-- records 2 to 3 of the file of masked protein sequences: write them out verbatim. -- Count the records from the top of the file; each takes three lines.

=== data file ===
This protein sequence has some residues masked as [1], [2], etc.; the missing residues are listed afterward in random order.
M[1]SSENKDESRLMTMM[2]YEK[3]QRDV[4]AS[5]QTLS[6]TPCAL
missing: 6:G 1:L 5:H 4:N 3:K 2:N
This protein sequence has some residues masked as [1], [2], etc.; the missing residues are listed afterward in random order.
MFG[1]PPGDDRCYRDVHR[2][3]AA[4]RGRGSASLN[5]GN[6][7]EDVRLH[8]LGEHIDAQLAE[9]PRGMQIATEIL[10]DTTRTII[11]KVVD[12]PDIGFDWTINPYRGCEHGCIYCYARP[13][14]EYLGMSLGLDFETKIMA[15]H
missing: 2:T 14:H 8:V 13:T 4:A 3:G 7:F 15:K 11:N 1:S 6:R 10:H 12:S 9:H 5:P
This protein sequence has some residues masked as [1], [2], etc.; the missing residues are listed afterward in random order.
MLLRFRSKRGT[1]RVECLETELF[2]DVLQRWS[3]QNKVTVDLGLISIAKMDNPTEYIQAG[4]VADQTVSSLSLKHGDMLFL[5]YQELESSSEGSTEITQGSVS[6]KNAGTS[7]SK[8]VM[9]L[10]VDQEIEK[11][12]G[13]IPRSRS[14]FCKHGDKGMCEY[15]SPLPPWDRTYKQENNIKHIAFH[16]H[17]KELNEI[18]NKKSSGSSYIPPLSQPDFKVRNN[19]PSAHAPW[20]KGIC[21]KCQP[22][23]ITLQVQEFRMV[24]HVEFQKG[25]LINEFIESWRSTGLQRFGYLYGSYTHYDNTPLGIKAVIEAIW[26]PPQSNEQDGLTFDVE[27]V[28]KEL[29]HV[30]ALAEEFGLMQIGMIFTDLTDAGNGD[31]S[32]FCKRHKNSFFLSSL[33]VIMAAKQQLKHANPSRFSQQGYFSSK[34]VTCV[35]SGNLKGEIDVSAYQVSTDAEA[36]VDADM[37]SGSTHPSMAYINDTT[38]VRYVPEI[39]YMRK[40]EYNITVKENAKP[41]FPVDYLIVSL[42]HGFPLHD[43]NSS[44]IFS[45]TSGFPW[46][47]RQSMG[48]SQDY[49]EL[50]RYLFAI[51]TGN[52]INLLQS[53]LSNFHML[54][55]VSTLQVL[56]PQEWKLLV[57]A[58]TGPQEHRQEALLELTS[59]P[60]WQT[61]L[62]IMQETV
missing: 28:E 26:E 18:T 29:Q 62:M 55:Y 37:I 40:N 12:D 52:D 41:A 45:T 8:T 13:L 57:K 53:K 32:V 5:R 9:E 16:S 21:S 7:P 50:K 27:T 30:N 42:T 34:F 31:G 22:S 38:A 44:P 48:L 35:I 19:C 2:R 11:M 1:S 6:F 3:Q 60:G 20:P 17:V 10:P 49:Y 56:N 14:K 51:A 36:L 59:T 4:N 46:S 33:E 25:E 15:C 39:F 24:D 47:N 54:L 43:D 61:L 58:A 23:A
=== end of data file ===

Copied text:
This protein sequence has some residues masked as [1], [2], etc.; the missing residues are listed afterward in random order.
MFG[1]PPGDDRCYRDVHR[2][3]AA[4]RGRGSASLN[5]GN[6][7]EDVRLH[8]LGEHIDAQLAE[9]PRGMQIATEIL[10]DTTRTII[11]KVVD[12]PDIGFDWTINPYRGCEHGCIYCYARP[13][14]EYLGMSLGLDFETKIMA[15]H
missing: 2:T 14:H 8:V 13:T 4:A 3:G 7:F 15:K 11:N 1:S 6:R 10:H 12:S 9:H 5:P
This protein sequence has some residues masked as [1], [2], etc.; the missing residues are listed afterward in random order.
MLLRFRSKRGT[1]RVECLETELF[2]DVLQRWS[3]QNKVTVDLGLISIAKMDNPTEYIQAG[4]VADQTVSSLSLKHGDMLFL[5]YQELESSSEGSTEITQGSVS[6]KNAGTS[7]SK[8]VM[9]L[10]VDQEIEK[11][12]G[13]IPRSRS[14]FCKHGDKGMCEY[15]SPLPPWDRTYKQENNIKHIAFH[16]H[17]KELNEI[18]NKKSSGSSYIPPLSQPDFKVRNN[19]PSAHAPW[20]KGIC[21]KCQP[22][23]ITLQVQEFRMV[24]HVEFQKG[25]LINEFIESWRSTGLQRFGYLYGSYTHYDNTPLGIKAVIEAIW[26]PPQSNEQDGLTFDVE[27]V[28]KEL[29]HV[30]ALAEEFGLMQIGMIFTDLTDAGNGD[31]S[32]FCKRHKNSFFLSSL[33]VIMAAKQQLKHANPSRFSQQGYFSSK[34]VTCV[35]SGNLKGEIDVSAYQVSTDAEA[36]VDADM[37]SGSTHPSMAYINDTT[38]VRYVPEI[39]YMRK[40]EYNITVKENAKP[41]FPVDYLIVSL[42]HGFPLHD[43]NSS[44]IFS[45]TSGFPW[46][47]RQSMG[48]SQDY[49]EL[50]RYLFAI[51]TGN[52]INLLQS[53]LSNFHML[54][55]VSTLQVL[56]PQEWKLLV[57]A[58]TGPQEHRQEALLELTS[59]P[60]WQT[61]L[62]IMQETV
missing: 28:E 26:E 18:T 29:Q 62:M 55:Y 37:I 40:N 12:D 52:D 41:A 45:T 8:T 13:L 57:K 53:K 32:V 5:R 9:E 16:S 21:S 7:P 50:K 27:T 30:N 42:T 34:F 31:G 22:S 38:A 44:P 48:L 35:I 19:C 2:R 11:M 1:S 6:F 3:Q 60:G 20:P 17:V 10:P 49:Y 56:N 14:K 51:A 36:L 59:T 4:N 46:S 33:E 25:E 15:C 39:F 24:D 47:N 54:L 43:D 61:L 58:A 23:A